Reggie Bush’s journey to fantasy stardom has resembled one of his highlight reel runs from his days at USC: long, winding and astounding.

In his time as a Trojan, Bush was nothing short of remarkable. Simply put: he was one of the most electrifying running backs in the history of college football. Every time Bush got the ball — every single time — you braced yourself for something magical.

I’m convinced plays like this (and this and all these) are the reasons YouTube was invented.

Bush entered the NFL with more hype than any running back in recent memory. That hype extended to the fantasy world, where Bush was an owner’s dream — a potent running back who could rack up points as a runner and receiver. His ceiling was that of a more explosive LaDanian Tomlinson.

He was that talented.

After being drafted by New Orleans second overall, Bush entered 2006, his rookie season, slotted in the mid-teens (fun list to look at, by the way) in most preseason running back rankings.

He finished his initial campaign with 204 fantasy points, amassing 565 rushing yards, 742 receiving yards and nine total touchdowns (including one return score). That made him the 11th-ranked back in standard leagues. Not too shabby for a rookie.

Everyone expected his ascent to one of the top fantasy players would begin in year two, and rightfully so, but things spiraled in the opposite direction. Bush dropped to the 25th running back in 2007, 26th in 2008, 37th in 2009 and 70th in 2010 as his role with the Saints became more specialized each season.

Bush excelled as a pass catcher, boosting his status in PPR leagues, but struggled as an every-down back. He couldn’t get the edge as easily as he had in college and wasn’t effective running between the tackles; not a good combination for a running back. Injuries also were a problem as Bush missed a total of 20 games in his five years with the Saints, including eight with a broken leg in 2010.

Fantasy owners — and New Orleans — gave up on the thought of Bush as a No. 1 running back long before 2010, but Bush’s time with the Saints officially expired after that season. New Orleans shipped him to Miami for Dolphins back-up safety Jonathon Amaya, and the two teams also swapped sixth-round draft picks.

Leaving Drew Brees and the Saints’ high-octane offense didn’t figure to do much for Bush’s fantasy numbers. In fact, Bush didn’t even enter the 2011 season as the top back in Miami. ESPN ranked Bush 38th, three spots behind promising rookie Daniel Thomas.

Just when no one was expecting much out of Bush, he became the stud he was supposed to be all along.

It didn’t happen right away in South Beach. Bush failed to crack the century mark and had merely one touchdown — a receiving one at that — in Miami’s first six games. Those fantasy owners who held on to him reaped the rewards in the second half of the season, especially during the playoffs.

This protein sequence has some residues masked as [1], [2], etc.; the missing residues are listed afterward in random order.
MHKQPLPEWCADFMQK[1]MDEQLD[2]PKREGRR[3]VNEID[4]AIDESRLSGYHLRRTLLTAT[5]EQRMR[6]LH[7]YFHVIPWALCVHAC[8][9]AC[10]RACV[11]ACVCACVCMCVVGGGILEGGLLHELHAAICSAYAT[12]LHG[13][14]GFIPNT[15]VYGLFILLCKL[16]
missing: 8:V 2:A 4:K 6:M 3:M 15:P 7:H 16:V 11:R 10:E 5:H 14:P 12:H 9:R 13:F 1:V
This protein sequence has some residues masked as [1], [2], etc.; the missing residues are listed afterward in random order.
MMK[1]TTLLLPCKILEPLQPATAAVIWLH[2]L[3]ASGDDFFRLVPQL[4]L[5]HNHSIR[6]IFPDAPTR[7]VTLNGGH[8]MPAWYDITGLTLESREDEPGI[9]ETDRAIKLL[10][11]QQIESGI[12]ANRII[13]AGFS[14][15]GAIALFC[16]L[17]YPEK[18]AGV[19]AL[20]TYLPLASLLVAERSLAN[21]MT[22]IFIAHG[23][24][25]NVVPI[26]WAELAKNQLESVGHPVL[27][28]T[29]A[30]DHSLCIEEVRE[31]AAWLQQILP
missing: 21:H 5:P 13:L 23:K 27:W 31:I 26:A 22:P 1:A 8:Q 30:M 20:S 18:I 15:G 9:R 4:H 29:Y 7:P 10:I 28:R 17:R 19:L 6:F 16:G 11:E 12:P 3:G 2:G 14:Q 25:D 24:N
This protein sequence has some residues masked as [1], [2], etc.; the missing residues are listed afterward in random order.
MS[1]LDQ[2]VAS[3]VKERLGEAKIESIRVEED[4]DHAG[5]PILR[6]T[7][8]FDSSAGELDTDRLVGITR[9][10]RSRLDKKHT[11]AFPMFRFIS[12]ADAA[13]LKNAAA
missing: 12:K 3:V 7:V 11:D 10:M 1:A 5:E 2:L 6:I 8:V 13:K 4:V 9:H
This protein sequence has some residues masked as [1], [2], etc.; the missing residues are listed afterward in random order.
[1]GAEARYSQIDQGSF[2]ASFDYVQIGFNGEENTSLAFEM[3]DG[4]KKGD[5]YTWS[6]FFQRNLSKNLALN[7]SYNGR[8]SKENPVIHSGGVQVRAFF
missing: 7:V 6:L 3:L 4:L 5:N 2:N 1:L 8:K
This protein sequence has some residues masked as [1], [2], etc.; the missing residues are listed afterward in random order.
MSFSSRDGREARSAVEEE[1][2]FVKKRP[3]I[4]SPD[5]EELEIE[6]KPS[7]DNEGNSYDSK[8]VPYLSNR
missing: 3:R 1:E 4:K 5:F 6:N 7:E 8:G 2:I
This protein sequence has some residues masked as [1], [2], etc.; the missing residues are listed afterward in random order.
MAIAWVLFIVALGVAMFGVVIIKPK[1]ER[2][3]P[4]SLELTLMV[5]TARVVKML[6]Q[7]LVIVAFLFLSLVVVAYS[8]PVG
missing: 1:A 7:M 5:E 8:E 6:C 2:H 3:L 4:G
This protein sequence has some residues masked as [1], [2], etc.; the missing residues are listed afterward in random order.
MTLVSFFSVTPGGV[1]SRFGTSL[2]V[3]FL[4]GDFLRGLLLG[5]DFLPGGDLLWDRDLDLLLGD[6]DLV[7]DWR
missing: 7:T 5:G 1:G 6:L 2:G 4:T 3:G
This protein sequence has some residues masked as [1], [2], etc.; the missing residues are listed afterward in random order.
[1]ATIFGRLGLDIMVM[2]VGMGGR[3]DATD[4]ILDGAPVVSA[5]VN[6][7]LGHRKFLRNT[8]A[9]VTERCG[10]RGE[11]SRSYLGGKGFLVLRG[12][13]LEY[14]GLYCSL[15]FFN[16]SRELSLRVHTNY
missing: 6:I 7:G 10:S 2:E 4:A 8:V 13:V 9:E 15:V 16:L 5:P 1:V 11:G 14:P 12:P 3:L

Bush seized the Dolphins’ starting gig for good with a 15-carry, 103-yard effort against the Giants. He scored four rushing touchdowns over the next three weeks before going bonkers down the stretch.

Over the final four games of the season, Bush was one of the top running backs in fantasy. He eclipsed the 100-yard barrier in all four weeks, averaging 129.8 yards per contest. Amazingly enough, Bush nearly had as many rushing yards in the final four games of the year (519) as he did in his top rushing season with New Orleans (581).

Running with newfound aggression and power (see: 4:35), Bush found consistent success running between the tackles for the first time in his career. Adding that to his elite pass-catching skills made him the player fantasy owners had been dreaming of since his days at USC.

Bush finished 2011 with 1,086 rushing yards, 296 receiving yards and seven total touchdowns. He racked up 177 fantasy points, which checked in 13th among all running backs — ahead of Matt Forte, Frank Gore and Rashard Mendenhall.

Not only did last year mark his first 1,000-yard rushing campaign, it nearly doubled his aforementioned career high (581). Good health played a role, as well. Last season was the first time Bush suited up for as many as 15 games since his rookie year.

Bush opened 2012 with a solid 11.5-point showing (69 rushing, 46 receiving) against a stingy Texans’ defense. He followed it up with a monster 172-yard rushing performance last week against Oakland, his fifth 100-yard game in his last six outings dating back to last season.

Bush gashed the Raiders for 172 yards on 26 carries, finding the end zone twice, and adding three grabs for 25 yards — a sparkling 31.7-point fantasy day.

Because of his injury history and failure to live up to the hype early in his career, Bush probably will always be viewed through a skeptical eye in the fantasy world. Playing alongside a rookie quarterback and one of the league’s worst receiving corps isn’t a glowing endorsement, but the Dolphins will utilize Bush, their lone dynamic playmaker, as much as possible.

Although it’s a small sample size, Bush has the sixth-most carries (40) and second-most yards (241) through two games. As a receiver, he has nine catches on 10 targets, the sixth-most targets for any back. Bush is the central focus of the Dolphins’ offense and figures to be among the league leaders in touches at the end of the year.

I definitely wasn’t sold on Bush this preseason and neither were most fantasy prognosticators. I mistakenly counted off last year’s strong finish as Bush catching lightning in a bottle. I just didn’t believe that Reggie Bush could resurrect his career.

But it’s time to start believing. Bush has turned himself in to a reliable top-15 running back, with the upside to finish inside the top 10. His explosiveness, skill as a receiver and ability to produce big plays make him a must-start option every week.

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